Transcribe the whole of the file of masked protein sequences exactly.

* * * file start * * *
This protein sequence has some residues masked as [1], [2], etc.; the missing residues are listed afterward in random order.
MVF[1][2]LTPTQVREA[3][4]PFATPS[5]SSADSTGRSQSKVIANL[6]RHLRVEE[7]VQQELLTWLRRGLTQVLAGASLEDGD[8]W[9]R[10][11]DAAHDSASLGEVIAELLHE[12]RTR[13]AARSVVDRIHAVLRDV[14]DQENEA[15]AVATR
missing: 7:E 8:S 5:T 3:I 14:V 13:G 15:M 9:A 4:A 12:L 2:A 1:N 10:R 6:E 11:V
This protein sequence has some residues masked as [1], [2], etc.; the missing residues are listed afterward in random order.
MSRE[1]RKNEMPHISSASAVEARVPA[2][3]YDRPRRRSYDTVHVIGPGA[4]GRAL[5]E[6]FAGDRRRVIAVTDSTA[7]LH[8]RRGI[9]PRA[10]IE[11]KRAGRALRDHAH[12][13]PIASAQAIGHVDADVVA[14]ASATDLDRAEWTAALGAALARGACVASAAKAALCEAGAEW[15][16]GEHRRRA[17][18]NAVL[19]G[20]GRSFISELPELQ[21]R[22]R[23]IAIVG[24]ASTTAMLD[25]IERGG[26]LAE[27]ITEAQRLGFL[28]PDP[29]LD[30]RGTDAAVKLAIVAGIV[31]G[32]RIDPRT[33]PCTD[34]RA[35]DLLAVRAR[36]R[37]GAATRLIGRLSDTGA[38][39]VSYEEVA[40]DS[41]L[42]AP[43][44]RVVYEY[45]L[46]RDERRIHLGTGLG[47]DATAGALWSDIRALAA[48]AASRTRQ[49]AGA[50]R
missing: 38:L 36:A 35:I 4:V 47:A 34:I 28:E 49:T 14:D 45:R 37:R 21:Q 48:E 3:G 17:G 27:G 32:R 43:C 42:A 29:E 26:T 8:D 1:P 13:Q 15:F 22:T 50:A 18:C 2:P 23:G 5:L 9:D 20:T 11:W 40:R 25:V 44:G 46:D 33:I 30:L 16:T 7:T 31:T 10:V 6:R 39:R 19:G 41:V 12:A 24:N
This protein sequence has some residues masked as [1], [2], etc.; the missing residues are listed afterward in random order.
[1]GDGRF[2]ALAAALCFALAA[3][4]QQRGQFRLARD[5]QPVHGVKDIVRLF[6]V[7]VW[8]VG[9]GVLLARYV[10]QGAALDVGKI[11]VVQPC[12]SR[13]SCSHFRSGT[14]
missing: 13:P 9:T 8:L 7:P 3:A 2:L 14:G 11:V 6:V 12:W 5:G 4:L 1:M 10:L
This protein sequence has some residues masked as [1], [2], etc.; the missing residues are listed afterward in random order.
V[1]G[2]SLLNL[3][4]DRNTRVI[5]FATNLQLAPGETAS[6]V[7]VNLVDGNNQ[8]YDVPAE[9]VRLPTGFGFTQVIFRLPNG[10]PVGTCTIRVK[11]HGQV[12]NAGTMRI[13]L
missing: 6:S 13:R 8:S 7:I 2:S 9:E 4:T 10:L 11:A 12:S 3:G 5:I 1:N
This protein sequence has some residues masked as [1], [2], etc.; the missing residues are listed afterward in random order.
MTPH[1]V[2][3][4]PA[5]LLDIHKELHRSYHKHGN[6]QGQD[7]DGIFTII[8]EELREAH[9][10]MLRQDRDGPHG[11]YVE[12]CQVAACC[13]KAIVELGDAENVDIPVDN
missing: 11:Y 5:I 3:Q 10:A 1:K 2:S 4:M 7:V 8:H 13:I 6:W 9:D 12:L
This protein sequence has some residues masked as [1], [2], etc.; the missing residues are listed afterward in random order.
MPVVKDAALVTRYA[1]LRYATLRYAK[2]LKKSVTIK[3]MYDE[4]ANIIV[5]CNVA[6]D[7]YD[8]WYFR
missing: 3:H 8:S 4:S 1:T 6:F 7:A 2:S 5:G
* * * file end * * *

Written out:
This protein sequence has some residues masked as [1], [2], etc.; the missing residues are listed afterward in random order.
MVF[1][2]LTPTQVREA[3][4]PFATPS[5]SSADSTGRSQSKVIANL[6]RHLRVEE[7]VQQELLTWLRRGLTQVLAGASLEDGD[8]W[9]R[10][11]DAAHDSASLGEVIAELLHE[12]RTR[13]AARSVVDRIHAVLRDV[14]DQENEA[15]AVATR
missing: 7:E 8:S 5:T 3:I 14:V 13:G 15:M 9:A 4:A 12:L 2:A 1:N 10:R 6:E 11:V
This protein sequence has some residues masked as [1], [2], etc.; the missing residues are listed afterward in random order.
MSRE[1]RKNEMPHISSASAVEARVPA[2][3]YDRPRRRSYDTVHVIGPGA[4]GRAL[5]E[6]FAGDRRRVIAVTDSTA[7]LH[8]RRGI[9]PRA[10]IE[11]KRAGRALRDHAH[12][13]PIASAQAIGHVDADVVA[14]ASATDLDRAEWTAALGAALARGACVASAAKAALCEAGAEW[15][16]GEHRRRA[17][18]NAVL[19]G[20]GRSFISELPELQ[21]R[22]R[23]IAIVG[24]ASTTAMLD[25]IERGG[26]LAE[27]ITEAQRLGFL[28]PDP[29]LD[30]RGTDAAVKLAIVAGIV[31]G[32]RIDPRT[33]PCTD[34]RA[35]DLLAVRAR[36]R[37]GAATRLIGRLSDTGA[38][39]VSYEEVA[40]DS[41]L[42]AP[43][44]RVVYEY[45]L[46]RDERRIHLGTGLG[47]DATAGALWSDIRALAA[48]AASRTRQ[49]AGA[50]R
missing: 38:L 36:A 35:I 4:V 47:A 34:I 28:E 49:T 14:D 45:R 37:R 21:Q 48:E 3:G 17:G 27:G 32:R 43:C 42:A 29:E 26:T 8:D 1:P 13:Q 15:F 22:T 50:A 18:C 2:P 23:G 5:L 9:D 20:T 11:W 40:R 25:V 44:G 46:D 33:I 30:L 16:T 7:T 31:T 10:V 6:R 39:R 19:G 41:V 12:A 24:N
This protein sequence has some residues masked as [1], [2], etc.; the missing residues are listed afterward in random order.
[1]GDGRF[2]ALAAALCFALAA[3][4]QQRGQFRLARD[5]QPVHGVKDIVRLF[6]V[7]VW[8]VG[9]GVLLARYV[10]QGAALDVGKI[11]VVQPC[12]SR[13]SCSHFRSGT[14]
missing: 13:P 9:T 8:L 7:P 3:A 2:L 14:G 11:V 6:V 12:W 5:G 4:L 1:M 10:L
This protein sequence has some residues masked as [1], [2], etc.; the missing residues are listed afterward in random order.
V[1]G[2]SLLNL[3][4]DRNTRVI[5]FATNLQLAPGETAS[6]V[7]VNLVDGNNQ[8]YDVPAE[9]VRLPTGFGFTQVIFRLPNG[10]PVGTCTIRVK[11]HGQV[12]NAGTMRI[13]L
missing: 6:S 13:R 8:S 7:I 2:S 9:E 4:T 10:L 11:A 12:S 3:G 5:I 1:N
This protein sequence has some residues masked as [1], [2], etc.; the missing residues are listed afterward in random order.
MTPH[1]V[2][3][4]PA[5]LLDIHKELHRSYHKHGN[6]QGQD[7]DGIFTII[8]EELREAH[9][10]MLRQDRDGPHG[11]YVE[12]CQVAACC[13]KAIVELGDAENVDIPVDN
missing: 11:Y 5:I 3:Q 10:A 1:K 2:S 4:M 7:V 8:H 13:I 6:W 9:D 12:L
This protein sequence has some residues masked as [1], [2], etc.; the missing residues are listed afterward in random order.
MPVVKDAALVTRYA[1]LRYATLRYAK[2]LKKSVTIK[3]MYDE[4]ANIIV[5]CNVA[6]D[7]YD[8]WYFR
missing: 3:H 8:S 4:S 1:T 6:F 7:A 2:S 5:G